When 'How Are You?' Becomes a Dreaded Question


How are you?

It’s a simple question. A question most people hear dozens of times a day or week. But for someone with depression, this questions brings with it a wave of dread, anxiety and sometimes even panic.

Honestly I used to panic when I knew I was seeing someone because I knew they were going to ask me “the question.” I used to get into such a panic I would stop going out or avoid eye contact and walk around staring at the floor for fear I was going to bump into someone who knew me.

I realized after a little while of this, it was inevitable I would see someone and be asked the question so I started to prepare myself better instead. I would have an answer ready to go.

I’m fine, thanks. How are you?

No matter how I felt I would have this answer ready immediately. Smile on and answer.

It worked every time. A positive answer followed by a question directed at them was a perfect way to get the attention off me straight away. It worked for many many years – and sometimes still does. Even when I was doing poorly, I stuck with it. No one ever questioned me. No one ever looked at me and said, “I know you’re not. Tell me the truth.”

And why would they?

They’ve asked me a question and I’ve answered. It’s not up to them to play detective every time they see me.

I chose to lie. Sometimes I still do.

But why?

Well for me, it’s because I don’t want to bother people. I don’t want to be the “miserable” friend. The one who always brings the mood down. The “burden.” If I am honest, I’m also a bit scared. How will they react if I tell them? Will they roll their eyes and tell me to get over it? Will they laugh? Will they just be annoyed by me and get out all the awful clichés?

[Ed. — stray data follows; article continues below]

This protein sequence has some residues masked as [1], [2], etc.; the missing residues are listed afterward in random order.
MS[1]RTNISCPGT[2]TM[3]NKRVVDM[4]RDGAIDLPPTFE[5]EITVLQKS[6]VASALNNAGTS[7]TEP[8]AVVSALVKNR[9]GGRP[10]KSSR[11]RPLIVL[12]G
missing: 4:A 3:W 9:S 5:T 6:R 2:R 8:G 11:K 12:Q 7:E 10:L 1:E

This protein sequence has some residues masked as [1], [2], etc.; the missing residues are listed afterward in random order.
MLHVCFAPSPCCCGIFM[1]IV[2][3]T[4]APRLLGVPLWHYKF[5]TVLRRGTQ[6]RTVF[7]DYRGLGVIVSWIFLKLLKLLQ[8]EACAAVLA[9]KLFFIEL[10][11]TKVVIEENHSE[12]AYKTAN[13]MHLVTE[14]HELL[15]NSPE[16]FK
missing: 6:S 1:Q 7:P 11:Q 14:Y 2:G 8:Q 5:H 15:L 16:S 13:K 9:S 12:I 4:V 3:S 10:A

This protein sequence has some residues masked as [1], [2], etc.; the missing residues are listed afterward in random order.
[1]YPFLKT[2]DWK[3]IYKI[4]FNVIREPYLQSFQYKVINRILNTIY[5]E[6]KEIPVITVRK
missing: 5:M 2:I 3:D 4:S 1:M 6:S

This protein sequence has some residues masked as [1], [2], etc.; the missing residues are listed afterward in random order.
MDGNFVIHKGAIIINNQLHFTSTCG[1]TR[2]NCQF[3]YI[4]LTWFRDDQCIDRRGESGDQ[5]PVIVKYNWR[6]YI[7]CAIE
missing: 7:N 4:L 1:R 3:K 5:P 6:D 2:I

Just think positive.

Are you taking your medication?

We all feel like that sometimes.

Will they all talk about me behind my back? Will they stop being my friend?

Or will they hug me? Will they tell me to open up more? Will they give me lots of compliments and tell me how important I am to them?

All of the above frighten me!

Having to cope with the negativity and possible abandonment would be awful, yes. But what if they showed me love and support? Care and compassion? I’m not used to that! I don’t like it! I don’t deserve it! It makes me hugely uncomfortable.

Luckily, I have some amazing people around me. We had conversations early on in my journey that the “how are you?” question is a pretty awful way to start a conversation. So instead they say things like:

How is therapy going?

How is the blog going?

How have things been going?

Just altering the question slightly makes it so much less scary. I have spoken about this with other friends who I met through mental health groups and therapies and they all agree.

Some of my friends and family have also gotten very good at recognizing when I am telling lies so I don’t tend to get away with not talking very often anymore. I realize I am very lucky to have such an amazing support network around me and I am so grateful to all of them.

When it does come to answering that inevitable question, I encourage you to be honest but with caution. Lying is definitely not the way to go, believe me, but I do understand how difficult and unrealistic it is to suddenly start opening up and being 100 percent honest! That’s why I say be honest with caution. I say things like:

I’m struggling a bit at the moment.

I’m not getting much sleep at the moment.

I’m OK, but my moods are up and down!

I’m not lying, but I’m also not giving a full account of my every feeling and emotion! I think by answering a little more honestly you’ll feel better and actually be surprised by some reactions you get. I know I have been. I have never had anyone be rude or run away, I promise!

Talking is the only way to end the awful stigma surrounding mental illness and talking will really and truly help you in your recovery. If you are someone who always lies like I did, make it your aim to open up and be honest with someone. Just one person. Over the phone, text, email or in person. Give it a try and let me know how you get on.

Wishing you all love and luck.

Stay safe.

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Thinkstock photo via Archv.


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